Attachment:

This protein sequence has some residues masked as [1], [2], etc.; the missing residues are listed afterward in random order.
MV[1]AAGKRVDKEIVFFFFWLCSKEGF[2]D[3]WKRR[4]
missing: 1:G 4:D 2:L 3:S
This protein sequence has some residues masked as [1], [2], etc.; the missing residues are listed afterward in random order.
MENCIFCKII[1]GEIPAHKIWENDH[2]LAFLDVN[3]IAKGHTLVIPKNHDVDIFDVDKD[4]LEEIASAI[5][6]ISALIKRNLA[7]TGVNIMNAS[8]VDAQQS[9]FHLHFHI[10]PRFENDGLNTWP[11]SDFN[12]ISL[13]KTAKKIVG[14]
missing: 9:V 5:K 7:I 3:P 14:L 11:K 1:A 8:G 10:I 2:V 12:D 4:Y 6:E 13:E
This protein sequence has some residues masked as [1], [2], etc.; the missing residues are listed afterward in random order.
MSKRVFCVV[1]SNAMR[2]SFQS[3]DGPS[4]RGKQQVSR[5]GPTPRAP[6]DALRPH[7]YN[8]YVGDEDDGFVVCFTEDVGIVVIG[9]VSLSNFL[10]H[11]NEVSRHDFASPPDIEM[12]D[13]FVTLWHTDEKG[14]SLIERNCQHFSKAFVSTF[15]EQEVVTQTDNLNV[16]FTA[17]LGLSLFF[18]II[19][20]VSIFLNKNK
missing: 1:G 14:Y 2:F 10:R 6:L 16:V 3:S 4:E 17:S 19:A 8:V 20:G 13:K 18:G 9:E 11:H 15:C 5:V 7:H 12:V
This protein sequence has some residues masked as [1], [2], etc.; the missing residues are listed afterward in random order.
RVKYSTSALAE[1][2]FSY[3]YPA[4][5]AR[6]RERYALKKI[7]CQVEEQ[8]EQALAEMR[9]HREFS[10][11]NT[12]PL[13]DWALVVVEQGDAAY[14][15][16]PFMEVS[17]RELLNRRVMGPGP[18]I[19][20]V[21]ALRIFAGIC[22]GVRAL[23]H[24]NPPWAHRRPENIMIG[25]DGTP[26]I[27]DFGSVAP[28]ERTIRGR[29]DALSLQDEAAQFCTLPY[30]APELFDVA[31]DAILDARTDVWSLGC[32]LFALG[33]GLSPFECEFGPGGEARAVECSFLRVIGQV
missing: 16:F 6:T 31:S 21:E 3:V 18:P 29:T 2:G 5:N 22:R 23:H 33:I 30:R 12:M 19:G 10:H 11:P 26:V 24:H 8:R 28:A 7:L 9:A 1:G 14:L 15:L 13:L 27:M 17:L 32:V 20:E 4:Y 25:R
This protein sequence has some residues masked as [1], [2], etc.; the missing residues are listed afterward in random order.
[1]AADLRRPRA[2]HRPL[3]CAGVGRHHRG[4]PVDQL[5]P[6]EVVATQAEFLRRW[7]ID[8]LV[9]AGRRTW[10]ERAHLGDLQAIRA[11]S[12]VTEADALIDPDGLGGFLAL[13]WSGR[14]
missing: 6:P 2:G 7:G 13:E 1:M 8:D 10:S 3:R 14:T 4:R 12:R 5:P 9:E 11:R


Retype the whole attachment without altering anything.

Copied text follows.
This protein sequence has some residues masked as [1], [2], etc.; the missing residues are listed afterward in random order.
MV[1]AAGKRVDKEIVFFFFWLCSKEGF[2]D[3]WKRR[4]
missing: 1:G 4:D 2:L 3:S
This protein sequence has some residues masked as [1], [2], etc.; the missing residues are listed afterward in random order.
MENCIFCKII[1]GEIPAHKIWENDH[2]LAFLDVN[3]IAKGHTLVIPKNHDVDIFDVDKD[4]LEEIASAI[5][6]ISALIKRNLA[7]TGVNIMNAS[8]VDAQQS[9]FHLHFHI[10]PRFENDGLNTWP[11]SDFN[12]ISL[13]KTAKKIVG[14]
missing: 9:V 5:K 7:I 3:P 14:L 11:K 1:A 8:G 10:I 2:V 12:D 4:Y 6:E 13:E
This protein sequence has some residues masked as [1], [2], etc.; the missing residues are listed afterward in random order.
MSKRVFCVV[1]SNAMR[2]SFQS[3]DGPS[4]RGKQQVSR[5]GPTPRAP[6]DALRPH[7]YN[8]YVGDEDDGFVVCFTEDVGIVVIG[9]VSLSNFL[10]H[11]NEVSRHDFASPPDIEM[12]D[13]FVTLWHTDEKG[14]SLIERNCQHFSKAFVSTF[15]EQEVVTQTDNLNV[16]FTA[17]LGLSLFF[18]II[19][20]VSIFLNKNK
missing: 1:G 14:Y 2:F 10:R 6:L 16:V 3:S 4:E 17:S 19:A 8:V 20:G 13:K 18:G 9:E 11:H 15:C 5:V 7:H 12:V
This protein sequence has some residues masked as [1], [2], etc.; the missing residues are listed afterward in random order.
RVKYSTSALAE[1][2]FSY[3]YPA[4][5]AR[6]RERYALKKI[7]CQVEEQ[8]EQALAEMR[9]HREFS[10][11]NT[12]PL[13]DWALVVVEQGDAAY[14][15][16]PFMEVS[17]RELLNRRVMGPGP[18]I[19][20]V[21]ALRIFAGIC[22]GVRAL[23]H[24]NPPWAHRRPENIMIG[25]DGTP[26]I[27]DFGSVAP[28]ERTIRGR[29]DALSLQDEAAQFCTLPY[30]APELFDVA[31]DAILDARTDVWSLGC[32]LFALG[33]GLSPFECEFGPGGEARAVECSFLRVIGQV
missing: 16:F 6:T 31:S 21:E 3:V 18:P 29:T 2:G 5:N 22:R 23:H 33:I 30:R 12:M 19:G 10:H 11:P 26:V 24:H 8:R 28:A 7:L 9:A 1:G 14:L 15:L 13:L 27:M 17:L 32:V 20:E 4:Y 25:R
This protein sequence has some residues masked as [1], [2], etc.; the missing residues are listed afterward in random order.
[1]AADLRRPRA[2]HRPL[3]CAGVGRHHRG[4]PVDQL[5]P[6]EVVATQAEFLRRW[7]ID[8]LV[9]AGRRTW[10]ERAHLGDLQAIRA[11]S[12]VTEADALIDPDGLGGFLAL[13]WSGR[14]
missing: 6:P 2:G 7:G 13:E 1:M 8:D 10:S 3:R 14:T 4:R 12:R 5:P 9:E 11:R